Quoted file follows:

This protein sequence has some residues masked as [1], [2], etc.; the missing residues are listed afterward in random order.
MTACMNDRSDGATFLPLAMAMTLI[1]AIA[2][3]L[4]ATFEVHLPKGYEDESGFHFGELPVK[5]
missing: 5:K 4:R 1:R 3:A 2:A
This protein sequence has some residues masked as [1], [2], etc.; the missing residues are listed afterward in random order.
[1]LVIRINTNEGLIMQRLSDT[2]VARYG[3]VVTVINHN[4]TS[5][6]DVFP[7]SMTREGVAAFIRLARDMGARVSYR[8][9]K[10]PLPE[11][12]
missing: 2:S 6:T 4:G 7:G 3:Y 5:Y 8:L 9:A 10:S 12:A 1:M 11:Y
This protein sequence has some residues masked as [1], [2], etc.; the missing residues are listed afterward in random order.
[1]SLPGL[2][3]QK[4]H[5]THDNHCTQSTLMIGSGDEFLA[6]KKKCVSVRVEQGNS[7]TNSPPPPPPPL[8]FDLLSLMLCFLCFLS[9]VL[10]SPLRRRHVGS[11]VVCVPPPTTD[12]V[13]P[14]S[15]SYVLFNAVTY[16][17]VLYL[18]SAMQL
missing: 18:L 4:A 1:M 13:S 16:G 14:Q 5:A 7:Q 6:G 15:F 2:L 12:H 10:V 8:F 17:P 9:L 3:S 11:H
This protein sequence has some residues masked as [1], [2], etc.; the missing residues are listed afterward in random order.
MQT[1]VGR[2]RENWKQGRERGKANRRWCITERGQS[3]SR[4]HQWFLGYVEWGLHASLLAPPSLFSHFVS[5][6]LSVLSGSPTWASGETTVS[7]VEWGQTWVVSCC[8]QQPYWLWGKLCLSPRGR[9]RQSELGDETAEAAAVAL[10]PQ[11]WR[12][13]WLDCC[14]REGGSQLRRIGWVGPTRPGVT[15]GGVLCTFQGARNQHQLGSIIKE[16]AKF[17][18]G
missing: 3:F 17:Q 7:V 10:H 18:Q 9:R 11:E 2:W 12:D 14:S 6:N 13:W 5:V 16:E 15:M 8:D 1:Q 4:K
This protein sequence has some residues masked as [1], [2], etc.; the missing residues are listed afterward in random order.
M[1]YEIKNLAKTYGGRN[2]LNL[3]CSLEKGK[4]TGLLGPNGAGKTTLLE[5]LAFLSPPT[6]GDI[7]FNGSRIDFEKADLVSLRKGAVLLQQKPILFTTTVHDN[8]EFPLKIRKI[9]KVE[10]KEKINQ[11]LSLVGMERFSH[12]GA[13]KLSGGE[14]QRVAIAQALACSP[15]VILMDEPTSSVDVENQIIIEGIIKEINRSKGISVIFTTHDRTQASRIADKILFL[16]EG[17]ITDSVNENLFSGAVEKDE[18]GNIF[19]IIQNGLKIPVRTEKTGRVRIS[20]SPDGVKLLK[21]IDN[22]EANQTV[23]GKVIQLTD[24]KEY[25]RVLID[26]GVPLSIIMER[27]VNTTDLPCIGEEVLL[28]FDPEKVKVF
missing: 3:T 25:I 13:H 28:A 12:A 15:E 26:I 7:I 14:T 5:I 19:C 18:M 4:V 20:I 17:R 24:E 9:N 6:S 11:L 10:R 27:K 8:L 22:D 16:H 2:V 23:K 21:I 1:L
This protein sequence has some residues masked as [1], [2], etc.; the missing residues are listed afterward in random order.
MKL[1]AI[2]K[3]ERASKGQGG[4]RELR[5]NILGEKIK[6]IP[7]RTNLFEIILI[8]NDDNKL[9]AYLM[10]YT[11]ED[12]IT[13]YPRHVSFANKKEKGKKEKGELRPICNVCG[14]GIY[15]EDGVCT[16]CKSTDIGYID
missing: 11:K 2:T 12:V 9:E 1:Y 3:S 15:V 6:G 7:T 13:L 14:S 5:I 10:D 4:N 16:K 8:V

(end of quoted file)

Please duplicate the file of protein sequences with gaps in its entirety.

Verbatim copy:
This protein sequence has some residues masked as [1], [2], etc.; the missing residues are listed afterward in random order.
MTACMNDRSDGATFLPLAMAMTLI[1]AIA[2][3]L[4]ATFEVHLPKGYEDESGFHFGELPVK[5]
missing: 5:K 4:R 1:R 3:A 2:A
This protein sequence has some residues masked as [1], [2], etc.; the missing residues are listed afterward in random order.
[1]LVIRINTNEGLIMQRLSDT[2]VARYG[3]VVTVINHN[4]TS[5][6]DVFP[7]SMTREGVAAFIRLARDMGARVSYR[8][9]K[10]PLPE[11][12]
missing: 2:S 6:T 4:G 7:G 3:Y 5:Y 8:L 9:A 10:S 12:A 1:M 11:Y
This protein sequence has some residues masked as [1], [2], etc.; the missing residues are listed afterward in random order.
[1]SLPGL[2][3]QK[4]H[5]THDNHCTQSTLMIGSGDEFLA[6]KKKCVSVRVEQGNS[7]TNSPPPPPPPL[8]FDLLSLMLCFLCFLS[9]VL[10]SPLRRRHVGS[11]VVCVPPPTTD[12]V[13]P[14]S[15]SYVLFNAVTY[16][17]VLYL[18]SAMQL
missing: 18:L 4:A 1:M 13:S 16:G 14:Q 5:A 7:Q 6:G 15:F 2:L 12:H 10:V 8:F 17:P 9:L 3:S 11:H
This protein sequence has some residues masked as [1], [2], etc.; the missing residues are listed afterward in random order.
MQT[1]VGR[2]RENWKQGRERGKANRRWCITERGQS[3]SR[4]HQWFLGYVEWGLHASLLAPPSLFSHFVS[5][6]LSVLSGSPTWASGETTVS[7]VEWGQTWVVSCC[8]QQPYWLWGKLCLSPRGR[9]RQSELGDETAEAAAVAL[10]PQ[11]WR[12][13]WLDCC[14]REGGSQLRRIGWVGPTRPGVT[15]GGVLCTFQGARNQHQLGSIIKE[16]AKF[17][18]G
missing: 3:F 17:Q 7:V 10:H 18:Q 9:R 11:E 2:W 12:D 14:S 6:N 13:W 5:V 16:E 15:M 8:D 1:Q 4:K
This protein sequence has some residues masked as [1], [2], etc.; the missing residues are listed afterward in random order.
M[1]YEIKNLAKTYGGRN[2]LNL[3]CSLEKGK[4]TGLLGPNGAGKTTLLE[5]LAFLSPPT[6]GDI[7]FNGSRIDFEKADLVSLRKGAVLLQQKPILFTTTVHDN[8]EFPLKIRKI[9]KVE[10]KEKINQ[11]LSLVGMERFSH[12]GA[13]KLSGGE[14]QRVAIAQALACSP[15]VILMDEPTSSVDVENQIIIEGIIKEINRSKGISVIFTTHDRTQASRIADKILFL[16]EG[17]ITDSVNENLFSGAVEKDE[18]GNIF[19]IIQNGLKIPVRTEKTGRVRIS[20]SPDGVKLLK[21]IDN[22]EANQTV[23]GKVIQLTD[24]KEY[25]RVLID[26]GVPLSIIMER[27]VNTTDLPCIGEEVLL[28]FDPEKVKVF
missing: 3:T 25:I 13:H 28:A 12:A 15:E 26:I 7:I 14:T 5:I 19:C 18:M 4:V 20:I 17:R 24:E 9:N 6:S 11:L 10:R 27:K 8:L 22:D 16:H 2:V 23:K 21:I 1:L
This protein sequence has some residues masked as [1], [2], etc.; the missing residues are listed afterward in random order.
MKL[1]AI[2]K[3]ERASKGQGG[4]RELR[5]NILGEKIK[6]IP[7]RTNLFEIILI[8]NDDNKL[9]AYLM[10]YT[11]ED[12]IT[13]YPRHVSFANKKEKGKKEKGELRPICNVCG[14]GIY[15]EDGVCT[16]CKSTDIGYID
missing: 11:K 2:T 12:V 9:E 1:Y 3:S 15:V 6:G 7:T 13:L 14:S 5:I 10:D 4:N 16:K 8:V